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    News — magnetic bracelets

    #withthesehands - Rebecca Schick

    #withthesehands - Rebecca Schick

    Our #withthesehands campaign celebrates the analog in a digital world, reminding us to honor the handmade.

    Our newest sales director Rebecca Schick has a passion for sewing. What else could be more hands-on then creating with thread, needles, fabric, and pins? We sat down with her recently to discuss the merits of the handmade.

     

    Why is it important for us to use our hands?

    I feel that our hands are one of the most understated, profound, & integral catalysts for human connection. We are soothed, we are nourished, we are provided for, we communicate, we learn and in kind are taught by our collective hands. Our hands carry us through our lives and worlds, in countless ways and forms. Our hands literally touch, whether directly or indirectly almost every aspect of many different modalities of existence in some way and the impact is immeasurable, insurmountable, often overlooked, and extends a reach that surpasses what we know of time itself. Hands are directly related to our evolution, from the very beginnings of our civilization to current. Our hands are a story. I look at mine knowing that I’ve rarely squandered their utility. They are muscular, and slightly chubby, covered in wrinkles, already with scratches and scars. I keep my mind aware of the distance they have carried me. Especially now, I am reminded with reverence of the power in our hands.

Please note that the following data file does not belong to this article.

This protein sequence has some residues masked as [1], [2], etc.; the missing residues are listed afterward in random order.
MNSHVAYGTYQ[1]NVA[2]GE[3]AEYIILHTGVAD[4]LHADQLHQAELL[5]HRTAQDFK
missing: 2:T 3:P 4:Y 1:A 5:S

What is the role your hands play in sewing?

    It would prove very difficult to sew without hands, although I'm sure it's possible. Whether I am measuring, cutting, pinning, placing, threading, stitching - even in the conceptual phase when drafting a pattern, or sketching - the hands are involved. I’ve even started to practice writing and tasking in the non-dominant hand in hopes that I can extend the life of my work.

    What kind of sewing do you love and are you working on anything new?

    I really loved the hand sewing I did while working for Heidi Johnson, "The Wedding DeTailor." We were involved with a varied and constant flow of high-end bridal gown alterations, which were costly & delicate. It was a tremendous responsibility to take such great care & skill towards something so special and although it was cautious, it felt like very peaceful meditative work. The pandemic put an end to the wedding season, so I was afforded plenty of time to work on personal pursuits. I began to make face masks inspired by one created by a very talented friend and artist Dominique Ellermeier, and the desire to help protect my friends and family. I thought I could take my couture skills and apply the functionality of face masks to create something lighthearted to brighten up the mood during these times. Ever since, I have been crafting bizarre and eccentric pieces of PPE couture for the brave souls who wear them.

     

    What is your life’s philosophy?

    Laugh as much as you can. Dance like no one is watching and every chance you get. Love deeply. Eat well. Have fun. Show up for your people. Let go. Take every chance to be kinder. Be what you want to see in the world. Follow your bliss. Stop doing things you don't want to do. Be honest. Realize your faults. Learn-change. Help each other. Listen to music. Stop and smell the roses. Give a good hug. Be patient. 

    What is your favorite Sergio Lub bracelet?

    Connection. It feels weightless, and I think the design is very beautiful. It reminds me of the invisible connective strings between us.

    In the photos above, Rebecca wears the following SLJ bracelets: Harvest Dance, Copper Creek, and Copper Band.

    For a glimpse at Rebecca’s DIY couture and fashion PPE, visit her Instagram page: @hausofschickofficial

     

     

     

    Store Profile - Lucky Six Outfitters